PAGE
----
Spring Notebook: Developmental Stages

Various levels of an individual's college football career were clearly defined over the first two days of spring football 2014 in South Bend.

A pair of conversations with Irish head coach Brian Kelly and the handful of players made available to the media Wednesday morning illustrate well an often overlooked reality of the college game.

With 68 scholarship athletes and another 21-23 pending arrival this summer, Kelly and his staff are in the personal management business as much as they are knee-deep in personnel evaluations.

For example:

THE NEXT STEP
Preternaturally talented linebacker Jaylon Smith enters the upperclassman phase of his Irish career. Named second-team A.P. All-America last fall, Smith also emerged in the pre-season as a rare sophomore leader. Kelly believes Smith is able to absorb more entering his junior campaign.

"He's really trying to break out from just worrying about his own position and taking care of that, to bringing other guys around," said Kelly. "He's been a great mentor for (early enrollee) Te'von Coney, for example. He worked out with him all off-season, the seven-week program. He's really been outstanding in terms of reaching out and worrying more than about himself. He's thinking about others now.

"That's one of the real great signs of being a leader. I think he's much more comfortable with his own position where he can start to now influence others."

THE FIRST STEP, PART II
One of those in need of influence is 2014 early enrollee Justin Brent -- the lone wide receiver to line up with the third unit walk-ons in today's practice. The slotting was doubtless more a message than a status update.

"Justin Brent is in his second spring. He's got a lot of physical tools. He's got the athletic ability to compete at a high level," said Kelly. "What I see from him is inconsistency with somebody with the kind of tools that he has. We're demanding more from him. He's got to bring it. This is his second spring and I'm not going to wait around for him for the light to go on. There's too many good players. I really like him as a football player in terms of his skill set, but he's got to practice better and be more consistent."

Cross-reference that status update with one of Brent offered three months ago as the Irish were in the midst of bowl preparations:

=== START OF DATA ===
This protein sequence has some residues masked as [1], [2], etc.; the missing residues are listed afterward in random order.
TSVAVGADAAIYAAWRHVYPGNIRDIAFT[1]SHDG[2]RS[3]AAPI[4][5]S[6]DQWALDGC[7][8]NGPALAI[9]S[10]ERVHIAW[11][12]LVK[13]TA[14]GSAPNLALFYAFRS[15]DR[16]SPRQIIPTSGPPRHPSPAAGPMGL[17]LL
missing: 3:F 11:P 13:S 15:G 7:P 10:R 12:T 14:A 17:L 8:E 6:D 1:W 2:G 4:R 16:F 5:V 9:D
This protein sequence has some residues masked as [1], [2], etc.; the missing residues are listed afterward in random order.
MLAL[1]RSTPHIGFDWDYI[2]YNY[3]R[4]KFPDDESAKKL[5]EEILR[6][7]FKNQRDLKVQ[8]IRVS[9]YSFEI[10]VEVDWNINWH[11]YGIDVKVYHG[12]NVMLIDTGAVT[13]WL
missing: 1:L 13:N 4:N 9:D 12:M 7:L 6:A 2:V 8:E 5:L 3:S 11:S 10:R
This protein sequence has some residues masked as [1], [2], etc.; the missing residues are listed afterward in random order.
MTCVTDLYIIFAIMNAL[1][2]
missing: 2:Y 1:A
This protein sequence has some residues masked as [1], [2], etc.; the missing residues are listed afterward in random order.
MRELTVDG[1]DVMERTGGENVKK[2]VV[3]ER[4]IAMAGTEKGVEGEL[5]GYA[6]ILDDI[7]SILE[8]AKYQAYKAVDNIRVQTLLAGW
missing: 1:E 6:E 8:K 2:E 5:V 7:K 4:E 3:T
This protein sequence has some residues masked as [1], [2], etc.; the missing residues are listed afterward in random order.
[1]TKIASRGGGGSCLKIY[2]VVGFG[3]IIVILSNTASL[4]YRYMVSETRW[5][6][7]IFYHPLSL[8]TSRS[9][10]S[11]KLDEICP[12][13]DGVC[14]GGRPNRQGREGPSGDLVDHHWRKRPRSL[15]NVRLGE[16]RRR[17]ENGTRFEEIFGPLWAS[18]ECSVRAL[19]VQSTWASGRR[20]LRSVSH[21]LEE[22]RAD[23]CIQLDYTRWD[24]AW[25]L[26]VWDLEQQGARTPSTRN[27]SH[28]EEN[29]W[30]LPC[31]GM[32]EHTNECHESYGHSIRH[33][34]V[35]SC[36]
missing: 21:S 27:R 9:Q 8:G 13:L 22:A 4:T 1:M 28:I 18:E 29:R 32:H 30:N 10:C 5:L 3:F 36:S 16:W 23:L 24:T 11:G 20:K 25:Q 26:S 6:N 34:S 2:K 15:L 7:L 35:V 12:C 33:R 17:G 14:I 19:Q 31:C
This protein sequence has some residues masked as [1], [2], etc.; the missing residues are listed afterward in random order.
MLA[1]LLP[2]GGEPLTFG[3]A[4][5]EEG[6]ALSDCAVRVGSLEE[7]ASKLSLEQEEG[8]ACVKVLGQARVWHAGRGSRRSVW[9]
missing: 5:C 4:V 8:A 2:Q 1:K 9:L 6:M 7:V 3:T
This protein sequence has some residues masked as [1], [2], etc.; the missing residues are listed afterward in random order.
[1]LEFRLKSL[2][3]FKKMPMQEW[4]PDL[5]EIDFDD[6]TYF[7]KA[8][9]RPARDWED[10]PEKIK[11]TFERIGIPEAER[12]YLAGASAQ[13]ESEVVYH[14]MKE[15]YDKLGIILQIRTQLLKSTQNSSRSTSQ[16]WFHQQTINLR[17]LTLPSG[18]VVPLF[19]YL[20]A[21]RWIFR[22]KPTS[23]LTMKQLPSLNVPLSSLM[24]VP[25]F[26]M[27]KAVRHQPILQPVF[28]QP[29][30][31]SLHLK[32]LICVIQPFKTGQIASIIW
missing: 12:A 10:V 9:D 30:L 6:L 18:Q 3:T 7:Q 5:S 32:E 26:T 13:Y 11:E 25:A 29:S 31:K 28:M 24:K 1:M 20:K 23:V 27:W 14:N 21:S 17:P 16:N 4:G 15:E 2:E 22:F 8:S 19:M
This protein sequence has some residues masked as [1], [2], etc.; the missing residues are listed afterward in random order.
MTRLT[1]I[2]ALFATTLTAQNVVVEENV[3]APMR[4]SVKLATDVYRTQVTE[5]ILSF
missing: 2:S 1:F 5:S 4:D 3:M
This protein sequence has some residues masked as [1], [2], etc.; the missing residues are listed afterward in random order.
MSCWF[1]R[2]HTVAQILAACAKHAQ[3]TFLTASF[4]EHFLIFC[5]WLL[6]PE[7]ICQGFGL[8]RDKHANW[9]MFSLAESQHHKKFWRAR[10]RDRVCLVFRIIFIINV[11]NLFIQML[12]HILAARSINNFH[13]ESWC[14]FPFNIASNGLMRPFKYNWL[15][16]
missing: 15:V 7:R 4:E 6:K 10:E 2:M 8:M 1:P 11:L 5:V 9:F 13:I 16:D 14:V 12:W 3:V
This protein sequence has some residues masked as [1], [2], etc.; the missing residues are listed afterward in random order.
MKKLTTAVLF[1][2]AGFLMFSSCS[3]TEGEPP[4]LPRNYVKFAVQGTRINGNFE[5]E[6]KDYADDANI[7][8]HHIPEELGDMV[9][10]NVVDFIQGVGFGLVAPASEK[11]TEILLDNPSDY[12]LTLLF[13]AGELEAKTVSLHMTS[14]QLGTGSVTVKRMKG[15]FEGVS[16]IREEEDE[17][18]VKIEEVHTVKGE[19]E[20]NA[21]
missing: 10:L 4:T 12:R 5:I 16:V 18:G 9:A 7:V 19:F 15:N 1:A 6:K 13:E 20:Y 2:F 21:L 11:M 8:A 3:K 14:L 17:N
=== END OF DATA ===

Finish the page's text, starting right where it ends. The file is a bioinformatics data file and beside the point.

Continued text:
"Brent’s an interesting kid," said Kelly. "Obviously he’s in my dog house, obviously. (Feel free to Google). So he’s gotta get out of that first. He’s an interesting player because he’s improved. He plays physical, he’s a big kid, he’s an extremely talented player. I think what’s holding him back is he’s a guy that’s got a lot of competition in front of him, No. 1.

"And No. 2, he gets distracted easily."

With six returning to the position that forged roles as playmakers and his classmate Holmes on the rise, spring 2015 offers Brent a second chance to make a lasting impression.

THE MOST IMPORTANT STEP
Perhaps 18 months removed from a similar status to that of Brent is junior running back Greg Bryant.

One of the team's five, perhaps six best playmakers entering 2015, Bryant has yet to carve a niche close to that earned by classmate Tarean Folston.

"I think Greg it's trust; (finding) a comfort level of seeing it, doing it," said Kelly of what he hopes to see from his No. 2 running back. "I think Autry (Denson) is excited about working with him and building that relationship with him, where (it's) 'trust what you see.'  That's always been the thing with Greg, is that sometimes he just wants to do a little bit too much.  I think that's the next step for him, in just trusting it and going with it.

"I think Autry feels like this is going to be a big spring for him."

THE FINAL STEP?
In 2011, he was Chase Hounshell: true freshman, rotation member along the defensive line.

In 2012 and 2013, he was, Chase Hounshell: oft-injured prospect.

By 2014 it was clear Chase Hounshell was snakebitten, three too many shoulder surgeries made it implausible that Hounshell could fulfill the promise he showed as a defensive lineman entering the program prior to Kelly's second season at the helm.

Now as Kelly begins his sixth year, the only word to define Chase Hounshell is, "teammate."

"Chase said, 'Coach, I'll do anything, I'll play any position you want me to play, I just want to be part of this football team,'" said Kelly of the senior's unexpected inclusion on the team's spring roster.

"We said, 'We don't really have a role for you on the defensive line, but we could use a big, physical, blocking tight end.  Would you be interested in that role? '

"He said, 'Coach, I'll do whatever you ask me to do.'

"We're going to give him a shot at the tight end position. Nothing has been decided. He's willing to go through spring and give it a shot and we'll see where it goes from there. He's been a great teammate, great in the locker room. The guys really enjoy having him. We like his team-first mentality, so we're going to give him a chance to earn a roster spot playing tight end."

Though Hounshell would not likely be part of the passing game should he earn a role as an in-line blocking tight end, it's notable nonetheless to point out the combined career receptions total of the four players that join him among the tight ends depth chart…

One.

Tight End U begins its initial steps toward realizing that annual reality as well.


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